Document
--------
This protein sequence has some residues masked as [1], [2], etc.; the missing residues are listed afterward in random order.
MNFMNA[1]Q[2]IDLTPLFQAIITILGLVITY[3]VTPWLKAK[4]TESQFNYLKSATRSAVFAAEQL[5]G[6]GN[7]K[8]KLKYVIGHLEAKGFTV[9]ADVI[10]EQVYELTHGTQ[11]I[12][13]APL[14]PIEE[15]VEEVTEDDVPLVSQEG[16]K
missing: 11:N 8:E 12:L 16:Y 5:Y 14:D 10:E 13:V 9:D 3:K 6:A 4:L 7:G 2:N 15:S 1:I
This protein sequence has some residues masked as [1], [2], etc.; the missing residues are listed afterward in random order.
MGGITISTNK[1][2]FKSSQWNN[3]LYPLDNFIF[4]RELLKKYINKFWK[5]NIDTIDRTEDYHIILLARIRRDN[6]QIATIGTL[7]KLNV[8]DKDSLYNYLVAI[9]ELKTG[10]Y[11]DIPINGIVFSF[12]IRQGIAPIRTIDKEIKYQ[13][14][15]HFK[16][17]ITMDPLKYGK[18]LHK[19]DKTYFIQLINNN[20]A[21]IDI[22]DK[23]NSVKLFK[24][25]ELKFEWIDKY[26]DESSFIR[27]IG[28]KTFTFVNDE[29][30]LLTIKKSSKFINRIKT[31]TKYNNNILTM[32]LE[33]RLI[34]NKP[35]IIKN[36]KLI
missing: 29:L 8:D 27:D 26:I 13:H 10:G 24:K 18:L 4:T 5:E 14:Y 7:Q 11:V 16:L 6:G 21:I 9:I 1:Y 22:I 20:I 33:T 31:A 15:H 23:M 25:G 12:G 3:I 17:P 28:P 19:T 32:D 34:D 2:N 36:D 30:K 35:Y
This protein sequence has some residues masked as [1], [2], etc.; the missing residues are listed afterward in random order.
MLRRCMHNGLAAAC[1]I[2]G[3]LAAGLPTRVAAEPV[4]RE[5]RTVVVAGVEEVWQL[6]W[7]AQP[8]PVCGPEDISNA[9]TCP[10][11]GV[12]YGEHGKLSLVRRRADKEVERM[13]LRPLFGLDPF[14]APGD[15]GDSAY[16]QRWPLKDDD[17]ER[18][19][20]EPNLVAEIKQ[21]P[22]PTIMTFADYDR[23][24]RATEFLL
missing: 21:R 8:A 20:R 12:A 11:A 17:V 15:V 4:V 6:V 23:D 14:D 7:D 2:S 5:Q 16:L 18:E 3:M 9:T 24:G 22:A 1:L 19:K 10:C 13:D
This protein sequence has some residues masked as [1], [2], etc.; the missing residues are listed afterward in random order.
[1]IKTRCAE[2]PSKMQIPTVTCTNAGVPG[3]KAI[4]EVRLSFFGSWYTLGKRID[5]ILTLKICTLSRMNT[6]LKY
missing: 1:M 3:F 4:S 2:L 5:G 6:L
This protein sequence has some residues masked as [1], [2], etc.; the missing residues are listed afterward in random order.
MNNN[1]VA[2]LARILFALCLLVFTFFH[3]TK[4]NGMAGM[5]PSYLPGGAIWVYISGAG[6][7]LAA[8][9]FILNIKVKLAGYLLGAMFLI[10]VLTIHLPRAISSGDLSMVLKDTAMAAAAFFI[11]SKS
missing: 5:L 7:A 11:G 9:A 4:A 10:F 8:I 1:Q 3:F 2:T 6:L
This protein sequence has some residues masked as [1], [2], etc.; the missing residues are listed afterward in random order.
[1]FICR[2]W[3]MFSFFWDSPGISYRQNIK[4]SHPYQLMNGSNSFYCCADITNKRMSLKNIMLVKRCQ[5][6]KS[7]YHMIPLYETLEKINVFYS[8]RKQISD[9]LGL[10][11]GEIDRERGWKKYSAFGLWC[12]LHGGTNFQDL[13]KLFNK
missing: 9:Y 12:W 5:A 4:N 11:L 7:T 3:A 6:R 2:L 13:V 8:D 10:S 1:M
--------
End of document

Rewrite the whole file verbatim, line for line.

This protein sequence has some residues masked as [1], [2], etc.; the missing residues are listed afterward in random order.
MNFMNA[1]Q[2]IDLTPLFQAIITILGLVITY[3]VTPWLKAK[4]TESQFNYLKSATRSAVFAAEQL[5]G[6]GN[7]K[8]KLKYVIGHLEAKGFTV[9]ADVI[10]EQVYELTHGTQ[11]I[12][13]APL[14]PIEE[15]VEEVTEDDVPLVSQEG[16]K
missing: 11:N 8:E 12:L 16:Y 5:Y 14:D 10:E 13:V 9:D 3:K 6:A 4:L 7:G 2:N 15:S 1:I
This protein sequence has some residues masked as [1], [2], etc.; the missing residues are listed afterward in random order.
MGGITISTNK[1][2]FKSSQWNN[3]LYPLDNFIF[4]RELLKKYINKFWK[5]NIDTIDRTEDYHIILLARIRRDN[6]QIATIGTL[7]KLNV[8]DKDSLYNYLVAI[9]ELKTG[10]Y[11]DIPINGIVFSF[12]IRQGIAPIRTIDKEIKYQ[13][14][15]HFK[16][17]ITMDPLKYGK[18]LHK[19]DKTYFIQLINNN[20]A[21]IDI[22]DK[23]NSVKLFK[24][25]ELKFEWIDKY[26]DESSFIR[27]IG[28]KTFTFVNDE[29][30]LLTIKKSSKFINRIKT[31]TKYNNNILTM[32]LE[33]RLI[34]NKP[35]IIKN[36]KLI
missing: 29:L 8:D 27:D 26:I 13:H 10:G 24:K 18:L 4:T 5:E 14:Y 7:Q 11:V 16:L 6:G 21:I 9:I 1:Y 22:I 20:I 33:T 31:A 15:H 23:M 25:G 12:G 3:I 17:P 28:P 19:T 32:D 34:D 2:N 36:D 30:K 35:Y
This protein sequence has some residues masked as [1], [2], etc.; the missing residues are listed afterward in random order.
MLRRCMHNGLAAAC[1]I[2]G[3]LAAGLPTRVAAEPV[4]RE[5]RTVVVAGVEEVWQL[6]W[7]AQP[8]PVCGPEDISNA[9]TCP[10][11]GV[12]YGEHGKLSLVRRRADKEVERM[13]LRPLFGLDPF[14]APGD[15]GDSAY[16]QRWPLKDDD[17]ER[18][19][20]EPNLVAEIKQ[21]P[22]PTIMTFADYDR[23][24]RATEFLL
missing: 21:R 8:A 20:R 12:A 11:A 17:V 15:V 4:V 6:V 23:D 14:D 7:D 2:S 5:Q 16:L 18:E 3:M 9:T 24:G 22:A 1:L 19:K 10:C 13:D
This protein sequence has some residues masked as [1], [2], etc.; the missing residues are listed afterward in random order.
[1]IKTRCAE[2]PSKMQIPTVTCTNAGVPG[3]KAI[4]EVRLSFFGSWYTLGKRID[5]ILTLKICTLSRMNT[6]LKY
missing: 1:M 3:F 4:S 2:L 5:G 6:L
This protein sequence has some residues masked as [1], [2], etc.; the missing residues are listed afterward in random order.
MNNN[1]VA[2]LARILFALCLLVFTFFH[3]TK[4]NGMAGM[5]PSYLPGGAIWVYISGAG[6][7]LAA[8][9]FILNIKVKLAGYLLGAMFLI[10]VLTIHLPRAISSGDLSMVLKDTAMAAAAFFI[11]SKS
missing: 5:L 7:A 11:G 9:A 4:A 10:F 8:I 1:Q 3:F 2:T 6:L
This protein sequence has some residues masked as [1], [2], etc.; the missing residues are listed afterward in random order.
[1]FICR[2]W[3]MFSFFWDSPGISYRQNIK[4]SHPYQLMNGSNSFYCCADITNKRMSLKNIMLVKRCQ[5][6]KS[7]YHMIPLYETLEKINVFYS[8]RKQISD[9]LGL[10][11]GEIDRERGWKKYSAFGLWC[12]LHGGTNFQDL[13]KLFNK
missing: 9:Y 12:W 5:A 4:N 11:L 7:T 3:A 6:R 2:L 13:V 8:D 10:S 1:M